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  • Kitty Edwards

Of choice, regrets and loving myself

Loving myself is a state of being rather than doing.

When I maintain a state of loving myself, I feel whole and complete and do not need to be validated by others. Because I don’t judge myself, I don’t judge others. It frees me to be my authentic self.

I have found there are 3 things that hamper my ability to love myself.

I have a need to be perfect. I make comparisons. Did she do it better than me? I expect a flawless performance from myself, and make comparisons instead of following my passion and doing it my own creative way.

When I remember to choose how I want to live my life, really choose, loving myself enough to free myself to be fully me, I can rediscover the state of loving myself.

How I see myself is a function of my beliefs. My beliefs tell me if I am worthy or worthless, trusting or suspicious, fairly treated or victimized. My belief system, whether conscious or unconscious, is built into my basic “software” shaping my attitudes, judgements and behaviors.

I learned most of my self-limiting beliefs as a young person. As an adult, I have to be vigilant to recognize my limiting beliefs to prevent them from hijacking my ability to think clearly and truthfully.

My beliefs influence my perception of the world.

While my beliefs help me to process the flood of information that I receive through my senses, they can also limit my joy, my confidence and how I engage with others. Checking to see if my beliefs are accurate is a powerful but challenging endeavor.

When I love myself, my compassion for others naturally increases. I listen more openly. When I love myself, I shift my perspective and can easily see the commonality rather than the differences between myself and others.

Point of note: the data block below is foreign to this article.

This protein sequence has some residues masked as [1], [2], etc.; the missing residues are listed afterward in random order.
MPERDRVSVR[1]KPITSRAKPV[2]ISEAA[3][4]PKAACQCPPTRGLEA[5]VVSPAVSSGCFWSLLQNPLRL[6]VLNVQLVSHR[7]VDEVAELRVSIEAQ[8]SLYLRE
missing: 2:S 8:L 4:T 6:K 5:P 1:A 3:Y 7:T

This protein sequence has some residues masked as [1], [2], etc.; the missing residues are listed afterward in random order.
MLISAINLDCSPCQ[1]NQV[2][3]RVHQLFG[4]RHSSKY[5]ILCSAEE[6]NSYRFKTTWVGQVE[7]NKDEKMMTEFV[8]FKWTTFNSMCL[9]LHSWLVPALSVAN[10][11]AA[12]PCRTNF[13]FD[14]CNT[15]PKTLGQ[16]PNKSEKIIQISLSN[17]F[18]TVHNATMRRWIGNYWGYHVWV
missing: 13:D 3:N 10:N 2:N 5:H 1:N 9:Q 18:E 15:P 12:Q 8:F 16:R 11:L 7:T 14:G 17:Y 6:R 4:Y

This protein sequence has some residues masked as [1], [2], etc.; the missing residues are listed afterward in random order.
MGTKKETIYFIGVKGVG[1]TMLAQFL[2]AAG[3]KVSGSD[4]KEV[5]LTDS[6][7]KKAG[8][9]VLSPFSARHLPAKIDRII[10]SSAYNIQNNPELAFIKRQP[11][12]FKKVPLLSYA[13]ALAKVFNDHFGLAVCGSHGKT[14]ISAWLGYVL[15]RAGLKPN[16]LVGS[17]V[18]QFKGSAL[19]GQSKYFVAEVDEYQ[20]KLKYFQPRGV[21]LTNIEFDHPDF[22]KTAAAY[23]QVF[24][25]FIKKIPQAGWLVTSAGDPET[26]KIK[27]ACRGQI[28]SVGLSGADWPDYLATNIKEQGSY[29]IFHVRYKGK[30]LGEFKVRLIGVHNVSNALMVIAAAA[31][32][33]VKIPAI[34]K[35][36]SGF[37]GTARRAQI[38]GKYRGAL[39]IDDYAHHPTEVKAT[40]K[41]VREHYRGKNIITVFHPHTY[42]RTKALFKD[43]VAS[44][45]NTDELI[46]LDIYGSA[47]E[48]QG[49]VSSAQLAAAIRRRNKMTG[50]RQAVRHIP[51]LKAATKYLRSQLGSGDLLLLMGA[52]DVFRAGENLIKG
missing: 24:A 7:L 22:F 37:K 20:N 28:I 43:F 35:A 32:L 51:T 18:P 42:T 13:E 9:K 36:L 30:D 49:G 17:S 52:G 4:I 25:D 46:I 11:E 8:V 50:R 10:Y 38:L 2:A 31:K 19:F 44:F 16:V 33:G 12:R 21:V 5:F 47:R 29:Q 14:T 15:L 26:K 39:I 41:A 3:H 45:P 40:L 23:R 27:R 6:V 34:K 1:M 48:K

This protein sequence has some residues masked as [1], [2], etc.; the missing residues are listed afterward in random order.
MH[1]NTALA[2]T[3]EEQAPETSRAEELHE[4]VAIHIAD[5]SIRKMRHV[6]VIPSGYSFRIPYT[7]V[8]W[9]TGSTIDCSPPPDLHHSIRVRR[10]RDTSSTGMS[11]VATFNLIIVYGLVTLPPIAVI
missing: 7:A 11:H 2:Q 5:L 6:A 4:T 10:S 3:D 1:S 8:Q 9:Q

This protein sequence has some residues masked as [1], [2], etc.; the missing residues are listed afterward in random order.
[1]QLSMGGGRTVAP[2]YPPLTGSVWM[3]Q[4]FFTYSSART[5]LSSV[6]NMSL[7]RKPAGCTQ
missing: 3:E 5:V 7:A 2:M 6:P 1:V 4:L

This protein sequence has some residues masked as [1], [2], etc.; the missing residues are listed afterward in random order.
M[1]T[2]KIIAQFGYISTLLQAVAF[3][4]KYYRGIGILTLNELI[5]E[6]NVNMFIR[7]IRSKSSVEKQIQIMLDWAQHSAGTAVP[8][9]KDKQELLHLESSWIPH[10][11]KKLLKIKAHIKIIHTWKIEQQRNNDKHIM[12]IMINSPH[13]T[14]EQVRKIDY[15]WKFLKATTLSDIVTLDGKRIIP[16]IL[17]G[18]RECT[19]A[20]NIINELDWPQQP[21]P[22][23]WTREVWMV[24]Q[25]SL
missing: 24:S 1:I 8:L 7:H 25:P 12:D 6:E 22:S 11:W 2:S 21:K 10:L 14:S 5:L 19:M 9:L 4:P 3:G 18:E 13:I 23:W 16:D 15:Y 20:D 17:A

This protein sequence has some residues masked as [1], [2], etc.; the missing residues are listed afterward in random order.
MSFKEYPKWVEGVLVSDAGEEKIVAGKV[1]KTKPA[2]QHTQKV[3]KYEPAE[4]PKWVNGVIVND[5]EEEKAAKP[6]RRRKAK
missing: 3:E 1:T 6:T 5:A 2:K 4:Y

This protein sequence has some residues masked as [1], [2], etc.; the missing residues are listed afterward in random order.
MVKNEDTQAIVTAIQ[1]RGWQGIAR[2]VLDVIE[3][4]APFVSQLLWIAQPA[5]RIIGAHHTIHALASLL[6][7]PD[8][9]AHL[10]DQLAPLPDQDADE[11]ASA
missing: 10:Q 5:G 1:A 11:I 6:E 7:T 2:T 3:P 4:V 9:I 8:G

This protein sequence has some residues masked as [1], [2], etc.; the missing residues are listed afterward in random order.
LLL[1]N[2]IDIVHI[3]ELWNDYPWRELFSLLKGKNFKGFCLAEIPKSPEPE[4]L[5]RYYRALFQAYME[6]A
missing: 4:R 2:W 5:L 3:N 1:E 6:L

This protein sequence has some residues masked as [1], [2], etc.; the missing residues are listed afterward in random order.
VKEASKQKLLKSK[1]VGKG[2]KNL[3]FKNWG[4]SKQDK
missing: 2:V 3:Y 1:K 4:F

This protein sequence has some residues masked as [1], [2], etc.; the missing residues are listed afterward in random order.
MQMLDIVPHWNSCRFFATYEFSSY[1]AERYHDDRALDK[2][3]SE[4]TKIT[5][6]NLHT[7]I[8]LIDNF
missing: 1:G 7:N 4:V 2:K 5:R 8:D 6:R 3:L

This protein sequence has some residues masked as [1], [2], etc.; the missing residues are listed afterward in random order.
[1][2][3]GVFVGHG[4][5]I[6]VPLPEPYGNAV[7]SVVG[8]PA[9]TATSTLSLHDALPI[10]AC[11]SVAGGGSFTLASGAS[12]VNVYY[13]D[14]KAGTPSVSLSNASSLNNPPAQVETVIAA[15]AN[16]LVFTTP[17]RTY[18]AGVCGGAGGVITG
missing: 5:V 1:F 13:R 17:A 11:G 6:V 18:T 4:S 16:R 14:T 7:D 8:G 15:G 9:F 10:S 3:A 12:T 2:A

Regrets deplete my energies and lessen my ability to love myself. When I feel regret I know I have work to do to move through the emotion to find the lesson within.

I find it useful to discover where the feeling of regret lives in my body. Is it in my throat, my belly or my left shoulder. Then I work to describe its qualities. Is it sharp, dull or simply heavy? Have I felt this way before? Is there a story? What is the teaching it holds for me?

Once I have worked with my feeling of regret I use personal practices or rituals to move through the regret somatically, mythically and energetically. Once I find the pearl of wisdom residing within the regret, I may once again step into a state of loving myself, knowing that I am only human.

Love Myself & Share It is one of the 5 practices of the No Regrets Project. It takes a conscious effort to uproot the unconscious blocks to loving ourselves but completing this journey is worth the effort.

May springtime bring you new ways to love yourself,

– Kitty

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